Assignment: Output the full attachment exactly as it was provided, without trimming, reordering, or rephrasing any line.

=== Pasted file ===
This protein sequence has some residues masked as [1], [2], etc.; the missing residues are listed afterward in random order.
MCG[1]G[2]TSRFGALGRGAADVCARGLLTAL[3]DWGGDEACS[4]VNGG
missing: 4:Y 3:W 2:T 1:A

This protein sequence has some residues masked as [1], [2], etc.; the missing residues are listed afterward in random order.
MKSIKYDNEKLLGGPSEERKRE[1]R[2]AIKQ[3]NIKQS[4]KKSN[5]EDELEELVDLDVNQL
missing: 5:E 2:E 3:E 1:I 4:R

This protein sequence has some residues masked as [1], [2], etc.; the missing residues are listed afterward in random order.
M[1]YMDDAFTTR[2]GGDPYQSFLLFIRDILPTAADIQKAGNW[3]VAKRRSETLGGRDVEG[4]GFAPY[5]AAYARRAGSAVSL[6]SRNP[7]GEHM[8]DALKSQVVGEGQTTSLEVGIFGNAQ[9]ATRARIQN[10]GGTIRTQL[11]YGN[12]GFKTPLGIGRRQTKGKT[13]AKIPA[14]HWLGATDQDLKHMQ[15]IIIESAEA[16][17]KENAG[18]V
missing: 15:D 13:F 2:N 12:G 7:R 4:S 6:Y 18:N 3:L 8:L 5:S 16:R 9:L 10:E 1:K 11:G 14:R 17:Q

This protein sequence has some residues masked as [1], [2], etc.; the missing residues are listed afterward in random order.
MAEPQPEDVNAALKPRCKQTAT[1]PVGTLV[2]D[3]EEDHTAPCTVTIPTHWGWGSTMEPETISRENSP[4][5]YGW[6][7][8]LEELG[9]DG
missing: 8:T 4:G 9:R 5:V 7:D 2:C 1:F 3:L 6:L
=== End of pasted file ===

This protein sequence has some residues masked as [1], [2], etc.; the missing residues are listed afterward in random order.
MCG[1]G[2]TSRFGALGRGAADVCARGLLTAL[3]DWGGDEACS[4]VNGG
missing: 4:Y 3:W 2:T 1:A

This protein sequence has some residues masked as [1], [2], etc.; the missing residues are listed afterward in random order.
MKSIKYDNEKLLGGPSEERKRE[1]R[2]AIKQ[3]NIKQS[4]KKSN[5]EDELEELVDLDVNQL
missing: 5:E 2:E 3:E 1:I 4:R

This protein sequence has some residues masked as [1], [2], etc.; the missing residues are listed afterward in random order.
M[1]YMDDAFTTR[2]GGDPYQSFLLFIRDILPTAADIQKAGNW[3]VAKRRSETLGGRDVEG[4]GFAPY[5]AAYARRAGSAVSL[6]SRNP[7]GEHM[8]DALKSQVVGEGQTTSLEVGIFGNAQ[9]ATRARIQN[10]GGTIRTQL[11]YGN[12]GFKTPLGIGRRQTKGKT[13]AKIPA[14]HWLGATDQDLKHMQ[15]IIIESAEA[16][17]KENAG[18]V
missing: 15:D 13:F 2:N 12:G 7:R 4:S 6:Y 18:N 3:L 8:L 5:S 16:R 9:L 10:E 1:K 11:G 14:R 17:Q

This protein sequence has some residues masked as [1], [2], etc.; the missing residues are listed afterward in random order.
MAEPQPEDVNAALKPRCKQTAT[1]PVGTLV[2]D[3]EEDHTAPCTVTIPTHWGWGSTMEPETISRENSP[4][5]YGW[6][7][8]LEELG[9]DG
missing: 8:T 4:G 9:R 5:V 7:D 2:C 1:F 3:L 6:L